Reducing Negativity in the Workplace

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You may have heard the expression, "One bad apple spoils the whole barrel." Everybody's had to work with a negative person at one time or another. The Reducing Negativity in the Workplacetemptation is to distance ourselves from them or look the other way. Unfortunately in the workplace, those are not realistic options. You can't always choose who you work with--but you can choose how to deal with their negative attitudes.

Why are negative people such a problem? They spread doom and gloom, and it's infectious. Hearing, "It'll never work" or, "They're trying to eliminate our jobs" tends to be upsetting after awhile. The bottom line is that people who never look on the bright side affect others, and before you know it, everybody's griping and complaining.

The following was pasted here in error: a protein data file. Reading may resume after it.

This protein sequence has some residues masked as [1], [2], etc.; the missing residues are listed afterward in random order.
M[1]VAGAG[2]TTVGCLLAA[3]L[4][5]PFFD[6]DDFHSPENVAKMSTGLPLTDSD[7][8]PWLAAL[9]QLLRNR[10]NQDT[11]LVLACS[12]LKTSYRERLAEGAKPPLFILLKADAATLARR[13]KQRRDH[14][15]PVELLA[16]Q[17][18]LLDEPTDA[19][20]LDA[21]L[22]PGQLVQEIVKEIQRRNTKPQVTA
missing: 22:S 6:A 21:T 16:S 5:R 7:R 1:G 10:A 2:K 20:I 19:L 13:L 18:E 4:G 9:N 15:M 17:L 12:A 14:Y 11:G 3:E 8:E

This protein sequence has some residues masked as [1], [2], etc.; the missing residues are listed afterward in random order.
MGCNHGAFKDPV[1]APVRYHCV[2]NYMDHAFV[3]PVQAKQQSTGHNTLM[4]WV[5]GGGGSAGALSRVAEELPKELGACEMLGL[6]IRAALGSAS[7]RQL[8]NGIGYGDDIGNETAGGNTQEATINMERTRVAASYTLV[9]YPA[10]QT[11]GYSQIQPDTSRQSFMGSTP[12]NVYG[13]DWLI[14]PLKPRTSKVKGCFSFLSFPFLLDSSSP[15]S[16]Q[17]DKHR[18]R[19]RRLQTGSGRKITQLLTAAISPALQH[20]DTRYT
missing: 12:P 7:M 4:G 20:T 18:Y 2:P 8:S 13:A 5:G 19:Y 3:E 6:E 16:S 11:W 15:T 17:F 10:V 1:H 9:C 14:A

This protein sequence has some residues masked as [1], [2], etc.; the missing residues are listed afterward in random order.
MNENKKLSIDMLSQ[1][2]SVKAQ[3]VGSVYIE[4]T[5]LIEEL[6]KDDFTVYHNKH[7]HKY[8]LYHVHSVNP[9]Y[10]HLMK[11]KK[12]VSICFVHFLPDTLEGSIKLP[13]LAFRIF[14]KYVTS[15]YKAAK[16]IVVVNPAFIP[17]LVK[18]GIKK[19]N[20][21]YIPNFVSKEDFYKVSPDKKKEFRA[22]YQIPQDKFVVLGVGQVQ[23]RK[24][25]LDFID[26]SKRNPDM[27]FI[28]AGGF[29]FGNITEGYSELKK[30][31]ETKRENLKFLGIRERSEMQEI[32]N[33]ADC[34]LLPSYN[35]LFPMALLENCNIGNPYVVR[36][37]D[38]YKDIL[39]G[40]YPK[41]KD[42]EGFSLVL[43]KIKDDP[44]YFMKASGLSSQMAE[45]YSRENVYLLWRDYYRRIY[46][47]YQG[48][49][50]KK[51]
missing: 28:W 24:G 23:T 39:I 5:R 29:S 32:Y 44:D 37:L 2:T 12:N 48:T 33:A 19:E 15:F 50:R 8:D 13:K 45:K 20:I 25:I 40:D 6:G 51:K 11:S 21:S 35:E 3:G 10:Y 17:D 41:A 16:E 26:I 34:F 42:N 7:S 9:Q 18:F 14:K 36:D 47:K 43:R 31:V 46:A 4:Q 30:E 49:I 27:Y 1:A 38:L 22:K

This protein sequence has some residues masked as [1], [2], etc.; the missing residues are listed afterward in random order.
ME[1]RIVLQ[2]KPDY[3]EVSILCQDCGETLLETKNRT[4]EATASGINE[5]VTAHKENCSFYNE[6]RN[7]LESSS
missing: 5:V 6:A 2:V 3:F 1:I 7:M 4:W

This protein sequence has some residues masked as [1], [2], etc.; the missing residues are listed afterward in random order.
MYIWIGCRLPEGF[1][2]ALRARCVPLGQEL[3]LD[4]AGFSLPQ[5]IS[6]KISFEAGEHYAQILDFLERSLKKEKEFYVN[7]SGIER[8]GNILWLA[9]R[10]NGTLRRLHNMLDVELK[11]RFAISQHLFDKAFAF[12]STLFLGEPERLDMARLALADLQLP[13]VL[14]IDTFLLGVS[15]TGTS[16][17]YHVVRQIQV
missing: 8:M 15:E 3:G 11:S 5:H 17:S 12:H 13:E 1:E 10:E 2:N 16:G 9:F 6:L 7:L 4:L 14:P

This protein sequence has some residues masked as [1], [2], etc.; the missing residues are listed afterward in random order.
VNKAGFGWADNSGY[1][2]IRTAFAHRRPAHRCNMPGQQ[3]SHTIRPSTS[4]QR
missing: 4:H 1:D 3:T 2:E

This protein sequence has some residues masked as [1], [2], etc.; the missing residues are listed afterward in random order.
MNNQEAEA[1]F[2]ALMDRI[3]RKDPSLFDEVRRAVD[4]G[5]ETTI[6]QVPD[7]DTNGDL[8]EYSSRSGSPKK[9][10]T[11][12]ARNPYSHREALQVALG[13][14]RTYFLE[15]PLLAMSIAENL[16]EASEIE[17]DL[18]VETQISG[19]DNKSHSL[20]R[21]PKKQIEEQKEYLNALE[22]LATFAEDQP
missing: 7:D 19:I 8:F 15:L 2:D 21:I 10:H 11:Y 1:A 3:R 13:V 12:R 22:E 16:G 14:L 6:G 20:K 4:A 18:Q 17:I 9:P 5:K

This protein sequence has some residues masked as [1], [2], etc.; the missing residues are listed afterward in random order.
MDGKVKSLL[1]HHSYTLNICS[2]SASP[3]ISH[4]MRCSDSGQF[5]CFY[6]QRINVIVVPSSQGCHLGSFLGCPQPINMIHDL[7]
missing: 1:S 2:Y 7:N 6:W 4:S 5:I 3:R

So what's a manager to do when faced with negative behavior?
Here are four strategies you can start using today:

1.  Determine what you would like to see changed.
What type of behavior are you expecting the employee to exhibit? What do you want to see different, and is it even realistic? Are they capable of change? You've made your determinations, now you need to devise a plan for changing the behavior. What is it that you plan to do? Think about what you can do to help change the negative behavior.

2.  Involve the difficult person, or group, in the planning.
Make them a part of the process. You will have a better chance of acceptance if they have a stake in creating a solution. Ask them for their input. Good communication opens all kinds of doors. If they're afraid of change, it can help them to better understand it. Good communication can help in eliminating fears. Communicate what you're looking for. They may not even realize they're being negative.

3. Set deadlines for improvement checks and progress reviews.
Setting deadlines serves to make employees accountable. Employees need to know that they'll be held accountable for changing their behavior, and having a set review date keeps their mind on what they need to do and when it will be assessed.

4. Be willing to change yourself.
Sometimes the difficult behavior of others change when you change. Be positive, expect the best from your employees and let them deliver their best. Remember, employees pay attention to what you do and how you respond to problems.